Stockbridge’s photography of Kensington eventually amounted to a photo book called Kensington Blues, which features 168 pages of scenes everyday life of the heroin and fentanyl capital of the country.
When South Philly-based photographer Jeffrey Stockbridge initially started exploring abandoned houses in West Philly during his time as a photography student at Drexel, he didn’t know it would lead him to Kensington, the epicenter of the East Coast’s opioid epidemic. While exploring abandoned houses, he’d come in contact with people suffering from addiction who were seeking shelter and privacy from the outside world to get high. One of those people was Milly, a woman who’d “sell herself for $20 a day because of her addiction,” Stockbridge said. Stockbridge met her in West Philly, but she was from Kensington. That’s when he first decided to head to Philly’s famously drug-riddled neighborhood to document what was happening there. He brought his camera.
Stockbridge’s photography of Kensington eventually amounted to a photo book called Kensington Blues, which features 168 pages of scenes everyday life of the heroin and fentanyl capital of the country. Recently, Stockbridge was selected to shoot photos for a New York Times Magazine piece entitled Trapped by the ‘Walmart of Heroin’ which was published online this past Wednesday. Like many members of the media who walk on eggshells every day trying to report on Philadelphia’s opioid epidemic in a fair and balanced way, Stockbridge’s photographs have garnered criticism. The Star asked him about that, how he interacted with people in the Kensington community and why he decided to call it Kensington Blues.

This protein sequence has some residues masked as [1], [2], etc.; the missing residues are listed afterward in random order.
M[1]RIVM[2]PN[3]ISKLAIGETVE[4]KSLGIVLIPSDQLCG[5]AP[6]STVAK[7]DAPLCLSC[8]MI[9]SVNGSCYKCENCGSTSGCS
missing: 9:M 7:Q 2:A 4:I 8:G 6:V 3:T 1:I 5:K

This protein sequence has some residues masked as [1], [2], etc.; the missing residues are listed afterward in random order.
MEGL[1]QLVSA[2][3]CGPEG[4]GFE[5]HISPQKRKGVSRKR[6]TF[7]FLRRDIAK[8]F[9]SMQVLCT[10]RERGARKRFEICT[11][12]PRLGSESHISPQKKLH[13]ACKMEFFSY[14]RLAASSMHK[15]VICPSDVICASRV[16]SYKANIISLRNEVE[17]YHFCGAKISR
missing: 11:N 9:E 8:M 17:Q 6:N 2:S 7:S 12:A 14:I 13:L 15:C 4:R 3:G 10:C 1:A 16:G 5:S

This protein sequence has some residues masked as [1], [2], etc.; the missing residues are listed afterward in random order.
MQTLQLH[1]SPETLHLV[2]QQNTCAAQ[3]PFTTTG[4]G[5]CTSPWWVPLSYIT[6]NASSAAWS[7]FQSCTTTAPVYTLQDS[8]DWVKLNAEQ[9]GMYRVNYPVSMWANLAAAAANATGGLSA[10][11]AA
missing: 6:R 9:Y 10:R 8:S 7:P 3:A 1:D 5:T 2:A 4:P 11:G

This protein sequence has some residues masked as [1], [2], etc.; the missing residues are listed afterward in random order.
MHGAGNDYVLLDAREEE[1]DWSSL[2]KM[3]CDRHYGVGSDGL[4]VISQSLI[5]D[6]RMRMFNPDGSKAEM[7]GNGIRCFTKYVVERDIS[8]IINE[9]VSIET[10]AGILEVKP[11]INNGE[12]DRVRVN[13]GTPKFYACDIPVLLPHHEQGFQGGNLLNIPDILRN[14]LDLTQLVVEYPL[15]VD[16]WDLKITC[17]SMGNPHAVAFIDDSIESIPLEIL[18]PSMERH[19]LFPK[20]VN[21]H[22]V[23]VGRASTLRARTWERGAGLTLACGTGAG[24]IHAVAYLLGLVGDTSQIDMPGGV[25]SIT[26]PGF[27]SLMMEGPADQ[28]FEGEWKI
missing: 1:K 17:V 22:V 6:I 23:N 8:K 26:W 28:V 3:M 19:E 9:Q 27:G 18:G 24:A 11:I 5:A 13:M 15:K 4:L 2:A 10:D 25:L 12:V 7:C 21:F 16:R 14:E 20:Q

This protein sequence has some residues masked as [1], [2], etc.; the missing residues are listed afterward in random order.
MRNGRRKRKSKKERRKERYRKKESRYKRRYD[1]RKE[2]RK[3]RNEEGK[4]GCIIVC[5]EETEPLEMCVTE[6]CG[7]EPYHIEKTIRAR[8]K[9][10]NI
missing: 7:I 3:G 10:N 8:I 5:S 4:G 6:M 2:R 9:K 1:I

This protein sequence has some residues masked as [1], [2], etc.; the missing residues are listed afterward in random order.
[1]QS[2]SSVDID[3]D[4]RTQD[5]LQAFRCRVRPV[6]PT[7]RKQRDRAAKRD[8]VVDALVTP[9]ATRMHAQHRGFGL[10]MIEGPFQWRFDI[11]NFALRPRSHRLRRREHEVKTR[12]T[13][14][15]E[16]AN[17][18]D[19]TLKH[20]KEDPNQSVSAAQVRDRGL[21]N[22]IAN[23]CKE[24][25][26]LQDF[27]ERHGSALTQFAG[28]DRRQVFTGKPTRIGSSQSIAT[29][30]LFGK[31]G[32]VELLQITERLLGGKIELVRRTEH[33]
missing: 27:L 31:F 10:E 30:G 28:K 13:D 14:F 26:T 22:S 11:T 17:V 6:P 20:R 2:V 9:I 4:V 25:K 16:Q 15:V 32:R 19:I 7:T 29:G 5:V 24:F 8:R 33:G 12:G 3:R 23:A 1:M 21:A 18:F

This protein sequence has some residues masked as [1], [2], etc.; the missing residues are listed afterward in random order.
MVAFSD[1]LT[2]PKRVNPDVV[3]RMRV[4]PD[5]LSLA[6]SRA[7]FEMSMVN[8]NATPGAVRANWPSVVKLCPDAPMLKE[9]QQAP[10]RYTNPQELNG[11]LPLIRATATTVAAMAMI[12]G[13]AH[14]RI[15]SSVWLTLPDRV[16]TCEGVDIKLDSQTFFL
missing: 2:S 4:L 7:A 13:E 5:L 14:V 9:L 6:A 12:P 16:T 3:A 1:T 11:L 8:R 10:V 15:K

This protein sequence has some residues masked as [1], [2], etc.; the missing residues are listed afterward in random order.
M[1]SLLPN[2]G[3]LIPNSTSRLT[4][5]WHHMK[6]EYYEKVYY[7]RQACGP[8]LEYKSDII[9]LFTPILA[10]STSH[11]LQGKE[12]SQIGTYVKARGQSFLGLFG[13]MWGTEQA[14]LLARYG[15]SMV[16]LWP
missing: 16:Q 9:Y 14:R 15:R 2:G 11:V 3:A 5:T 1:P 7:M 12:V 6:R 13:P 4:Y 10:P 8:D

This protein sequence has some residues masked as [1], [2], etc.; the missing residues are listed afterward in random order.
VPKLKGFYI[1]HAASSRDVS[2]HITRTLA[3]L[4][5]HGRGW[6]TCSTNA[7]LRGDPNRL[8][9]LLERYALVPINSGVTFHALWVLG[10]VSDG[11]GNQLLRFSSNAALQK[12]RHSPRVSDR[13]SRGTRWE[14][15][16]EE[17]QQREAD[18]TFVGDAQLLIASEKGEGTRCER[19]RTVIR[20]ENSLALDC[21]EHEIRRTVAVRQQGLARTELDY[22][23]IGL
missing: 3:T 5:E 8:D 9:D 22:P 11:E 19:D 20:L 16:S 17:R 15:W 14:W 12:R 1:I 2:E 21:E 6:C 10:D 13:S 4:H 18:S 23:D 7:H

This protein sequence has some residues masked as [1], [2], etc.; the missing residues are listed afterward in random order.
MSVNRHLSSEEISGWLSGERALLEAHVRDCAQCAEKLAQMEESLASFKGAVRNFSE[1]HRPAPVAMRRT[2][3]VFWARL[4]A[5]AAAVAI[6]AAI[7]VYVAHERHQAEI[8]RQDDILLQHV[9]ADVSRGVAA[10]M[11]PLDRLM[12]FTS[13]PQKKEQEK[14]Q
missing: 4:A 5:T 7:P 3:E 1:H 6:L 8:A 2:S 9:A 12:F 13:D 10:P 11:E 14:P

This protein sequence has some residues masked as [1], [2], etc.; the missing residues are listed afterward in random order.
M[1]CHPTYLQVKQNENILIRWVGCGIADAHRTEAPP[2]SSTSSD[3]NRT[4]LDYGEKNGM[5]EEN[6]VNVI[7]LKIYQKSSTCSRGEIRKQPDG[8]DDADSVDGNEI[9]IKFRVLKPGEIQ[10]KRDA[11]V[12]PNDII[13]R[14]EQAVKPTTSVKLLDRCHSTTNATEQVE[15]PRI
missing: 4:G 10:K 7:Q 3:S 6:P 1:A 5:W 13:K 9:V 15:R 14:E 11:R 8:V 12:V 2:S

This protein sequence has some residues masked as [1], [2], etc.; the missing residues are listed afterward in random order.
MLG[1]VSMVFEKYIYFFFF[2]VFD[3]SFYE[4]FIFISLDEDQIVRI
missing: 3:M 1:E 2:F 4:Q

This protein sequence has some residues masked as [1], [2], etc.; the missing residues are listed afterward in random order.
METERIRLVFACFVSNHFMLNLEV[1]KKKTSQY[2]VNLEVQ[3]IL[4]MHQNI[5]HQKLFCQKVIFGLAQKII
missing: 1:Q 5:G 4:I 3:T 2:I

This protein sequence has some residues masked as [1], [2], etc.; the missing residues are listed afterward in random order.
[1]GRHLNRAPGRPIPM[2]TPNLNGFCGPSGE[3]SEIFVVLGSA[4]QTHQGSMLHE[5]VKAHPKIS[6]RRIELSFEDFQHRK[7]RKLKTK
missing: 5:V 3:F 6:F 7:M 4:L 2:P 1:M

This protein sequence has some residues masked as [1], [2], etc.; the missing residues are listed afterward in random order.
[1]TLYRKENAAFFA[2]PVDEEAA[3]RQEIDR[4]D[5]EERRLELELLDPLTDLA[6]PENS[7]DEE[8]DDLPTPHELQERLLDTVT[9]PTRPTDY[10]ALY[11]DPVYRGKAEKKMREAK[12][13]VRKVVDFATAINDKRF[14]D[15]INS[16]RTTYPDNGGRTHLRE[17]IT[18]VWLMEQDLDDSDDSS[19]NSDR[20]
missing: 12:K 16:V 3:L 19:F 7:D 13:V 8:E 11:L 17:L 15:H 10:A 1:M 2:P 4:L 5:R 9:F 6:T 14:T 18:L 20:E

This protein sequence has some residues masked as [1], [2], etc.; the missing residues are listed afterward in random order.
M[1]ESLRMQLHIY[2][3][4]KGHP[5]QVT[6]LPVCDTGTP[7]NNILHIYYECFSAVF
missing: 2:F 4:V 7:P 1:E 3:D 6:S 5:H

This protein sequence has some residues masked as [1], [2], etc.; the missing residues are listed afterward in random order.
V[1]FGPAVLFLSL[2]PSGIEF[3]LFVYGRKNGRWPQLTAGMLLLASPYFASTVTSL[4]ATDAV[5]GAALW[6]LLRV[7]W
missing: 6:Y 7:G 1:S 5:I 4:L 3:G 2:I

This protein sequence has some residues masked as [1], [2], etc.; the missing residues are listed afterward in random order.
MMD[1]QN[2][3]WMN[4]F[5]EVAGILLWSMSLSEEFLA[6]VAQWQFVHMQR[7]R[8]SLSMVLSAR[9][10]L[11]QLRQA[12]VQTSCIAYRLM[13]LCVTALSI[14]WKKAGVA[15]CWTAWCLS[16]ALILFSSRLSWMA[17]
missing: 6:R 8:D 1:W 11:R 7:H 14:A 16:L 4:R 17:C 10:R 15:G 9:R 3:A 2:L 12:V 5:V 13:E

So, Kensington Blues. How did the idea come about to shoot this photo book?
I never set out to document fully the opioid crisis in Philadelphia. It just kind of happened by accident. I would start by saying that one project leads to another and when I was a photography student at Drexel University in West Philadelphia I made a series of photographs in the neighborhoods where I live where I was documenting the presence of abandoned houses. At the time there was about 60,000 abandoned properties in Philadelphia and this was a problem that I witnessed every day because I lived nearby them. I made this series of photographs documenting the interiors of these spaces and really focused on seeing the house as a container for life and photographing the artifacts left behind, photographing the insides of these empty rooms that were still occupied by these people’s memories. And during this time I came in close contact with a number of people who were seeking refuge inside these places. People who were squatting in abandoned houses and also drug users who sought a place to get high that wasn’t on the street out in the open. And this was really my first time having close face to face contact with people who were using drugs of this nature. People who were heavily addicted whose drug use had led to a full on addiction and whose lives were essentially taken from them.